This is just one of a number of images, or "wordles" I spent creating today. Aren't they fantastic? Thank you so much to Jonathan Feinberg and the people at wordle.net for providing this excellent tool free of charge.

I don't consider myself a political person and a big part of me shies away from having too rigid opinions. First and foremost because I believe that everything changes constantly (changed circumstances means changed outcome), but also because I like flexibility and keeping my options open. Besides, I'm honest enough to admit that when it comes to politics I simply don't have the background knowledge to make any profound claims. Living in the United States at this particular point in time it's difficult to escape political talk though, and advertisements to register to vote, declare oneself and be counted are everywhere.

This got me to thinking in which ways we're communicating our values and beliefs every day in every aspect of our lives, not just in the political arena, by the decisions that we make. I stand for health and positive thinking by exercising, eating right, and writing down at least five things I'm grateful for every night before bed. This blog stands for empowering people to take responsibility of their own lives and finding the courage to change the behaviors that no longer serve and support them. My coaching approach is non-directive by asking questions that you yourselves find your own answers to, as I stand for thinking independently instead of following the herd like lemmings.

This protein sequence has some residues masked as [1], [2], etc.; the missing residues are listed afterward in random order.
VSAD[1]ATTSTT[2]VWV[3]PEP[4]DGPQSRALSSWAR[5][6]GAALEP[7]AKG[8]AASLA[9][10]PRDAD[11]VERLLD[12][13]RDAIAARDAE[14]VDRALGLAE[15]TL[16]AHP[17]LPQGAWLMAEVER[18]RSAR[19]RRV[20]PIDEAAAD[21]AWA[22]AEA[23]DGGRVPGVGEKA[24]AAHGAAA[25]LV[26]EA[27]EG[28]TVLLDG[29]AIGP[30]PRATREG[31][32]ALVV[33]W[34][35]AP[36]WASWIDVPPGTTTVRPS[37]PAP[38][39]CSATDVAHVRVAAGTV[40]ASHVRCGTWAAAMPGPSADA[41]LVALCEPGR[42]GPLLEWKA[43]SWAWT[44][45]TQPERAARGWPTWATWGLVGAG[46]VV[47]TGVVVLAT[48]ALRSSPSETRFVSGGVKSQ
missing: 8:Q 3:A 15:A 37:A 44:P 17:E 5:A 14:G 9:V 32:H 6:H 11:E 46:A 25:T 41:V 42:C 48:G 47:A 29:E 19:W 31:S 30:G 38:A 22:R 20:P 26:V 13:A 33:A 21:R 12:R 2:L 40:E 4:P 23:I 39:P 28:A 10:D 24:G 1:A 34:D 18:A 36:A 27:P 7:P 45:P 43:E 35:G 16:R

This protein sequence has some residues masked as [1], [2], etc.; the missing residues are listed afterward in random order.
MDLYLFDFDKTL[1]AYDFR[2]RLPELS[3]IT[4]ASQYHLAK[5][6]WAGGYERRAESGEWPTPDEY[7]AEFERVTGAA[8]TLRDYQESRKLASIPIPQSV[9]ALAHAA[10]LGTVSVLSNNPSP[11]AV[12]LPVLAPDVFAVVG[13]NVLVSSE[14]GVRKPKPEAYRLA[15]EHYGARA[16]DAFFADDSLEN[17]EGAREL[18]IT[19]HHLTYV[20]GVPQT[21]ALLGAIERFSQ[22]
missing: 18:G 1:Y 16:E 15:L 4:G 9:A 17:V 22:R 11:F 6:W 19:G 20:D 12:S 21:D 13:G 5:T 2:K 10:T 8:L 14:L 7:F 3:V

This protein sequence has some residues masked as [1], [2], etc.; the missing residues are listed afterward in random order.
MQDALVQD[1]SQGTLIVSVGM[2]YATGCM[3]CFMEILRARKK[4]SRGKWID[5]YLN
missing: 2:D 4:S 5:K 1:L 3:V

How are you communicating what you stand for? Which choices do you make every day that bring you closer to your goals, living out your values? Registering to vote and then going to the booth and casting your vote in November is only one way to announce to the world what you stand for. Living according to what is right every day ensures that you don't have to depend on politicians to behave the way you want them to, because you, too, are influencing your surroundings and creating this world with your example.

Addendum: Here's an article Seth Godin published on October 2nd about standing for something, and how making those difficult decisions can help your business.

PS: excerpt from the US Expatriate Handbook, Chapter 6:

VOTING IN US ELECTIONS

Americans who reside abroad are usually eligible to vote by absentee ballot in all federal elections and may also be eligible to vote in many state and local US elections. Eligibility depends upon the laws and regulations of your state of residence in the US. To vote absentee, you must meet state voter registration requirements and apply for the ballot as early as possible from the state of your last domicile. Should your state ballot not arrive in sufficient time, you may be eligible to use a federal write-in ballot. You should consult the nearest US embassy or consulate for additional information.

Image by Kodak Views, Flickr, Creative Commons License.

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